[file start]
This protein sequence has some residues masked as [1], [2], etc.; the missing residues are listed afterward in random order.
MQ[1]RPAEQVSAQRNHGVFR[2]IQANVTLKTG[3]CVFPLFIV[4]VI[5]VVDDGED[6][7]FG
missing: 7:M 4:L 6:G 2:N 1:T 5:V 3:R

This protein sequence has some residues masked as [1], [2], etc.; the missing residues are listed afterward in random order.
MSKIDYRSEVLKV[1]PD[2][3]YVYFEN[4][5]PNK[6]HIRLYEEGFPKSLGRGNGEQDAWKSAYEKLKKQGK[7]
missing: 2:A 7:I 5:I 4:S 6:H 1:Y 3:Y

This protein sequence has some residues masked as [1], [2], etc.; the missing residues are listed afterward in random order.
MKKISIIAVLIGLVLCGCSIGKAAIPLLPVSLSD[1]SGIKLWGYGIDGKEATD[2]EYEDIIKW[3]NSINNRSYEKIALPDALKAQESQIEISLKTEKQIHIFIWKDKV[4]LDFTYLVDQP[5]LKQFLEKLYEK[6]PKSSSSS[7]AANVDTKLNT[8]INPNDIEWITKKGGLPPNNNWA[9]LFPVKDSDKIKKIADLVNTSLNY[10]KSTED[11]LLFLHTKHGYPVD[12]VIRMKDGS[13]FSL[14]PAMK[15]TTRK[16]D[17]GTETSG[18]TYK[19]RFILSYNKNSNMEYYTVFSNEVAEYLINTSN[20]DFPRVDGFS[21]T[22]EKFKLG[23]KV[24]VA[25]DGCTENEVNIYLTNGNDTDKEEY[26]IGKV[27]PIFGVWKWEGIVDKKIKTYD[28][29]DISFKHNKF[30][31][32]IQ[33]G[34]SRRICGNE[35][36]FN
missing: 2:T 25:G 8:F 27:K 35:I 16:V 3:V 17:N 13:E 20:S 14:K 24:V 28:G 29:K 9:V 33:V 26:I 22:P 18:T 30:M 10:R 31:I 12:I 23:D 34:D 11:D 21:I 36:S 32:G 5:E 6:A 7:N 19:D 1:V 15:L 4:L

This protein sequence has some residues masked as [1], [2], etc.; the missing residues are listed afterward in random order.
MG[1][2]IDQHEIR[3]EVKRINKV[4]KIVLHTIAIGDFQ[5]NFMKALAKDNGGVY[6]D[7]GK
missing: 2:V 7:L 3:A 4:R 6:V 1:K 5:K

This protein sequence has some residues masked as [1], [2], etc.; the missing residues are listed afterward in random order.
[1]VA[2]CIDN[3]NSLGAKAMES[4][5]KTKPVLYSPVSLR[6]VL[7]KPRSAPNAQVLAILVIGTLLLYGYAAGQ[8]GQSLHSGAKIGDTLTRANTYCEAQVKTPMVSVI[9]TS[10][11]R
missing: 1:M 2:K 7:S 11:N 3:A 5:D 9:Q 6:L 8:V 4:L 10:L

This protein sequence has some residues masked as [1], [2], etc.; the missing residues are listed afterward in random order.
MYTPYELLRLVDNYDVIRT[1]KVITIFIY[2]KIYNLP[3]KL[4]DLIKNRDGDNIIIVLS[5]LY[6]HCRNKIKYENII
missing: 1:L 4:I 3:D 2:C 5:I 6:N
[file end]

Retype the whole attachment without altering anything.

This protein sequence has some residues masked as [1], [2], etc.; the missing residues are listed afterward in random order.
MQ[1]RPAEQVSAQRNHGVFR[2]IQANVTLKTG[3]CVFPLFIV[4]VI[5]VVDDGED[6][7]FG
missing: 7:M 4:L 6:G 2:N 1:T 5:V 3:R

This protein sequence has some residues masked as [1], [2], etc.; the missing residues are listed afterward in random order.
MSKIDYRSEVLKV[1]PD[2][3]YVYFEN[4][5]PNK[6]HIRLYEEGFPKSLGRGNGEQDAWKSAYEKLKKQGK[7]
missing: 2:A 7:I 5:I 4:S 6:H 1:Y 3:Y

This protein sequence has some residues masked as [1], [2], etc.; the missing residues are listed afterward in random order.
MKKISIIAVLIGLVLCGCSIGKAAIPLLPVSLSD[1]SGIKLWGYGIDGKEATD[2]EYEDIIKW[3]NSINNRSYEKIALPDALKAQESQIEISLKTEKQIHIFIWKDKV[4]LDFTYLVDQP[5]LKQFLEKLYEK[6]PKSSSSS[7]AANVDTKLNT[8]INPNDIEWITKKGGLPPNNNWA[9]LFPVKDSDKIKKIADLVNTSLNY[10]KSTED[11]LLFLHTKHGYPVD[12]VIRMKDGS[13]FSL[14]PAMK[15]TTRK[16]D[17]GTETSG[18]TYK[19]RFILSYNKNSNMEYYTVFSNEVAEYLINTSN[20]DFPRVDGFS[21]T[22]EKFKLG[23]KV[24]VA[25]DGCTENEVNIYLTNGNDTDKEEY[26]IGKV[27]PIFGVWKWEGIVDKKIKTYD[28][29]DISFKHNKF[30][31][32]IQ[33]G[34]SRRICGNE[35][36]FN
missing: 2:T 25:G 8:F 27:K 35:I 16:V 3:V 17:N 13:E 20:S 14:K 24:V 28:G 29:K 9:V 33:V 26:I 22:P 18:T 30:M 10:R 31:I 12:I 23:D 34:D 11:D 21:I 36:S 32:G 5:E 6:A 7:N 19:D 1:V 15:L 4:L

This protein sequence has some residues masked as [1], [2], etc.; the missing residues are listed afterward in random order.
MG[1][2]IDQHEIR[3]EVKRINKV[4]KIVLHTIAIGDFQ[5]NFMKALAKDNGGVY[6]D[7]GK
missing: 2:V 7:L 3:A 4:R 6:V 1:K 5:K

This protein sequence has some residues masked as [1], [2], etc.; the missing residues are listed afterward in random order.
[1]VA[2]CIDN[3]NSLGAKAMES[4][5]KTKPVLYSPVSLR[6]VL[7]KPRSAPNAQVLAILVIGTLLLYGYAAGQ[8]GQSLHSGAKIGDTLTRANTYCEAQVKTPMVSVI[9]TS[10][11]R
missing: 1:M 2:K 7:S 11:N 3:A 5:D 9:Q 6:L 8:V 4:L 10:L

This protein sequence has some residues masked as [1], [2], etc.; the missing residues are listed afterward in random order.
MYTPYELLRLVDNYDVIRT[1]KVITIFIY[2]KIYNLP[3]KL[4]DLIKNRDGDNIIIVLS[5]LY[6]HCRNKIKYENII
missing: 1:L 4:I 3:D 2:C 5:I 6:N